Configuring SID Filtering Settings
Updated: March 2, 2005
Security principals in Active Directory have an attribute, called SID history, to which domain administrators can add users’ old security identifiers (SIDs). This is useful during Active Directory migrations because administrators do not need to modify access control lists (ACLs) on large numbers of resources and users can use their old SIDs to access resources. However, under some circumstances it is possible for attackers or rogue administrators that have compromised a domain controller in a trusted domain to use the SID history attribute (sIDHistory) to associate SIDs with new user accounts, granting themselves unauthorized rights. To help prevent this type of attack, Windows Server 2003 automatically enables SID filter quarantining on all external trusts that are created by a Windows Server 2003 domain controller. External trusts that are created using domain controllers running Windows 2000 Server with Service Pack 3 (SP3) or earlier must be manually configured to enable SID filter quarantining.
|You cannot turn off the default behavior in Windows Server 2003 that enables SID filter quarantining for newly created external trusts. External trusts that are created from domain controllers running Windows 2000 Server with SP3 or earlier do not enforce SID filter quarantining by default.|
You can use SID filter quarantining to filter out migrated SIDs that are stored in SID history from specific domains. For example, where an external trust relationship exists such that the one domain, Contoso (running Windows 2000 Server domain controllers), trusts another domain, Cpandl (also running Windows 2000 Server domain controllers), an administrator of the Contoso domain can manually apply SID filter quarantining to the Cpandl domain, which allows all SIDs with a domain SID from the Cpandl domain to pass but all other SIDs (such as those from migrated SIDs that are stored in SID history) to be discarded.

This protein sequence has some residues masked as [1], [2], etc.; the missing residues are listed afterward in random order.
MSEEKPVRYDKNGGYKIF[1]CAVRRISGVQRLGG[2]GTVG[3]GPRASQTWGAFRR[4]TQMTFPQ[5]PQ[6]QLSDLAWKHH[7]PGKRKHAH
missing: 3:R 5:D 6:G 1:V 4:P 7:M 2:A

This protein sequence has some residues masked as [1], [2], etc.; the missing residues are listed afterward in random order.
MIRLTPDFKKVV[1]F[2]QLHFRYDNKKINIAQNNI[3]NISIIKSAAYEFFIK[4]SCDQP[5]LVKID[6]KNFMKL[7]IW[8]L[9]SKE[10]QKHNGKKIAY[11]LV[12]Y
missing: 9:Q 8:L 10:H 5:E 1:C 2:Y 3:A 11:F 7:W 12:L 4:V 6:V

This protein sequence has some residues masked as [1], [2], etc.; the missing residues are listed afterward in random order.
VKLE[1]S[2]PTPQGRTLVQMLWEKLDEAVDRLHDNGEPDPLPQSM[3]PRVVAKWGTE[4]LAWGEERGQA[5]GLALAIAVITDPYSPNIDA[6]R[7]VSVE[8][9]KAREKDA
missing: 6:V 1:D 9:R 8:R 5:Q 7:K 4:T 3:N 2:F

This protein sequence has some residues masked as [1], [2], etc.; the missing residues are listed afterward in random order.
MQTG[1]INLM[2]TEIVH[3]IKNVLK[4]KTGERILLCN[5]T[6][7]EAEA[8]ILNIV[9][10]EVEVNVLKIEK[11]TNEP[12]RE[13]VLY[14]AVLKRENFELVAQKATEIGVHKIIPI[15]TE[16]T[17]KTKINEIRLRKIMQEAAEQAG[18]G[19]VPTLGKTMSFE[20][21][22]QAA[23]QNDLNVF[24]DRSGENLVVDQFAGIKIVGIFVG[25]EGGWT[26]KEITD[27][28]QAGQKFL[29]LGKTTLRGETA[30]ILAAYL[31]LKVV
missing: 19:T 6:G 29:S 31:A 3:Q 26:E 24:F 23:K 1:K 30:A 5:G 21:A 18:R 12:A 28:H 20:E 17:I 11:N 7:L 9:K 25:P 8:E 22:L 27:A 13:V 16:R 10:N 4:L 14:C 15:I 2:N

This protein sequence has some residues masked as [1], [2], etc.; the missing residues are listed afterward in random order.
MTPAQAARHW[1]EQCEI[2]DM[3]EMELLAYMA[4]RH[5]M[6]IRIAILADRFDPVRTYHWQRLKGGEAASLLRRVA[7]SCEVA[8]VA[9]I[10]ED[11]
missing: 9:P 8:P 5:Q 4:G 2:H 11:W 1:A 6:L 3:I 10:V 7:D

|Do not apply SID filter quarantining to trusts within a forest that is not using the Windows Server 2003 forest functional level, because doing so removes SIDs that are required for Active Directory replication. If the forest functional level is Windows Server 2003 and quarantining is applied between two domains within a forest, a user in the quarantined domain with universal group memberships in other domains in the forest may not be able to access resources in nonquarantined domains, because the group memberships from those domains are filtered when resources are accessed across the trust relationship. Likewise, SID filter quarantining should not be applied to forest trusts.|
To further secure your forest, consider enabling SID filter quarantining on all existing external trusts that are created by domain controllers running Windows 2000 Server SP3 or earlier. You can do this by using Netdom.exe to enable SID filter quarantining on existing external trusts or by recreating these external trusts from a domain controller running Windows Server 2003 or Windows 2000 Server with Service Pack 4 (SP4) or later. For more information about how to enable SID filtering on trusts that are created by Windows 2000 Server domain controllers, see the Windows 2000 Active Directory Operations Guide on the Microsoft Web site (http://go.microsoft.com/fwlink/?LinkId=18545).
For more information about how SID filtering works, see "Security Considerations for Trusts" in the Windows Server 2003 Technical Reference on the Microsoft Web site (http://go.microsoft.com/fwlink/?LinkId=35413).
You can use either of the following tools to perform the procedures for this task:
Active Directory Domains and Trusts
For more information about how to use the Netdom command-line tool to configure SID filtering settings, see "Netdom.exe: Windows Domain Manager" in the Windows Server 2003 Technical Reference on the Microsoft Web site (http://go.microsoft.com/fwlink/?LinkId=41700).
To complete this task, perform the following procedures: